Julian Barnes is a writer who does not waste words. While his subjects are often difficult and his novels contain references to specialized subjects, his writing is accessible to all readers through his clear ideas, deep understanding, and well-considered use of language. He has a very, very fine turn of phrase, no doubt about that. While always approaching his novels with a sense of trepidation, hoping I could “get” them, I now think of them as treasure boxes – foreboding when closed but glorious once unlocked. That is what The Noise of Time is like. For me, it was a completely serendipitous discovery of the marvel that is Dmitri Shostakovich, and his music. No novel is ever as delightful as those ones that you begin with worry, and end with a sense of a new world revealed to you.
While Barnes’ intellectualism is clear in all his novels, in this one in particular, his feeling, his passion, for the composer (the man) and his music succeeds in both moving and enthralling the reader. The idea is compelling – an imagined life of Russian composer and pianist Shostakovich as a suffering, terrified, instrument of Soviet Russian propaganda and government control, and an artist not free to express himself – but desperate to do so. But that idea, combined with Barnes’ almost supernatural ability to depict the workings of the mind of a long-dead composer, and make the reader cry with pity for him, now that is genius. Trust me. The book is little. The cover is plain. But the rave reviews are more than justified.
In terms of plot, this is Barnes’ imagining of the most pivotal moments in Shostakovich’s life – it’s a novel, not a biography. And it is not a technical analysis of his music. It depicts the man at odds with a powerful regime, and the clash of art and politics. Shostakovich gets the attention of Joseph Stalin in a particularly repressive, brutal time in Soviet Russia’s history. Stalin and the Communist Party is represented in Shostakovich’s mind as “the Power”. He is famous and talented, and does not belong to the Communist Party. But the regime wants to use him to advance their cause.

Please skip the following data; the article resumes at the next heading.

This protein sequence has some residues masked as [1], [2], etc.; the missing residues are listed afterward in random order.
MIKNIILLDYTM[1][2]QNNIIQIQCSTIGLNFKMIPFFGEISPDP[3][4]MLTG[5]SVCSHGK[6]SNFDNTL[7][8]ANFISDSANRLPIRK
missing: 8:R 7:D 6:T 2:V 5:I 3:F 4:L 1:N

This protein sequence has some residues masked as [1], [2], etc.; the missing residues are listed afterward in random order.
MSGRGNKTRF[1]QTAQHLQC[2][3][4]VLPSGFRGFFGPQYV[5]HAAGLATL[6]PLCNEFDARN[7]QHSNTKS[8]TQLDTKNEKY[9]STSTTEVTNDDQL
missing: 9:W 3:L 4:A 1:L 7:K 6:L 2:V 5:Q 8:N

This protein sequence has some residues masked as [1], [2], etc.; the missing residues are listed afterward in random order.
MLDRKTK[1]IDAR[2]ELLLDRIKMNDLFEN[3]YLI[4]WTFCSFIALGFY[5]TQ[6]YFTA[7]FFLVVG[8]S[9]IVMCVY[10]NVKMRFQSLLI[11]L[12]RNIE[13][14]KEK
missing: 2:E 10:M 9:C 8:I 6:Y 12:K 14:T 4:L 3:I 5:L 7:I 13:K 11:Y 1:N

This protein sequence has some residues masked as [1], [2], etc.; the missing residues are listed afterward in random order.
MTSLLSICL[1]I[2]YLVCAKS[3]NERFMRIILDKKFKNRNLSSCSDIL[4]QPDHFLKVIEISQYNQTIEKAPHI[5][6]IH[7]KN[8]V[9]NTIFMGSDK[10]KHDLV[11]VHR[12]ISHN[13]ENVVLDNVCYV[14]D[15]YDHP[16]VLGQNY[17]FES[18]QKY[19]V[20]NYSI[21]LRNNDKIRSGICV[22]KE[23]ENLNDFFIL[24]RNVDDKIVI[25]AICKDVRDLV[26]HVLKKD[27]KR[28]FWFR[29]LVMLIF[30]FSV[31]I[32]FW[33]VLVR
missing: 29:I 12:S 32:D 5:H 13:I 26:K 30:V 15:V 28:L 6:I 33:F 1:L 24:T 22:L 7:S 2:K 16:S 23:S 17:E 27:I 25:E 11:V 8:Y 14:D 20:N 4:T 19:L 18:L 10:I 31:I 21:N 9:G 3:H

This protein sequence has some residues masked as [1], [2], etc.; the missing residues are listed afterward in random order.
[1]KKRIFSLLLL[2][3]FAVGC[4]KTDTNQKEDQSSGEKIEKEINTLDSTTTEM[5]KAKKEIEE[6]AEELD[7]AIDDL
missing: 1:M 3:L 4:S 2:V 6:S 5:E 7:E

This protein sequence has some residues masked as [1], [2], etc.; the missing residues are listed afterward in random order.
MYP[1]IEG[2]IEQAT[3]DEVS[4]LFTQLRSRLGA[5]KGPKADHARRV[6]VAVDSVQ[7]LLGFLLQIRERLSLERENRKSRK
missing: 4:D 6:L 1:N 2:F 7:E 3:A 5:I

“Why, he wondered, had Power now turned its attention to music, and to him? Power had always been more interested in the word than the note: writers, not composers, had been proclaimed the engineers of human souls. Writers were condemned on page one of Pravda, composers on page three. Two pages apart. And yet it was not nothing: it could make the difference between death and life. The engineers of human souls: a chilly, mechanistic phrase. And yet…what was the artist’s business with, if not the human soul? Unless an artist wanted to be merely decorative, or merely a lapdog of the rich and powerful.” (p.40)
The phrases, “engineers of human souls” , “the noise of time”, “the muddle of music” and “an optimistic Shostakovich” are phrases that are repeated, with ever-increasing intensity and depth, through the novel. Shostakovich wanted to be none of them: not an engineer of human souls, nor part of the “noise of time” (history, politics, wars, everything that generates a lot of drama, but passes), nor a composer of muddled pieces, nor optimistic. Barnes depicts him as a self-confessed weakling, a coward, a worrier, someone who ran from his troubles. Yet Shostakovich, for all his self-doubt, composed and conducted all his life, regardless. He simply gave up protesting and let his reputation be abused at the will of “the Power”, so long as he could write music.
“To be Russian was to be pessimistic; to be Soviet was to be optimistic. That was why the words Soviet Russia were a contradiction in terms. Power had never understood this. It thought that if you killed off enough of the population, and fed the rest a diet of propaganda and terror, then optimism would result. But where was the logic in that? Just as they kept on telling him, in various ways and words, through musical bureaucrats and newspaper editorials, that what they wanted was “an optimistic Shostakovich”. Another contradiction in terms.” (p.74)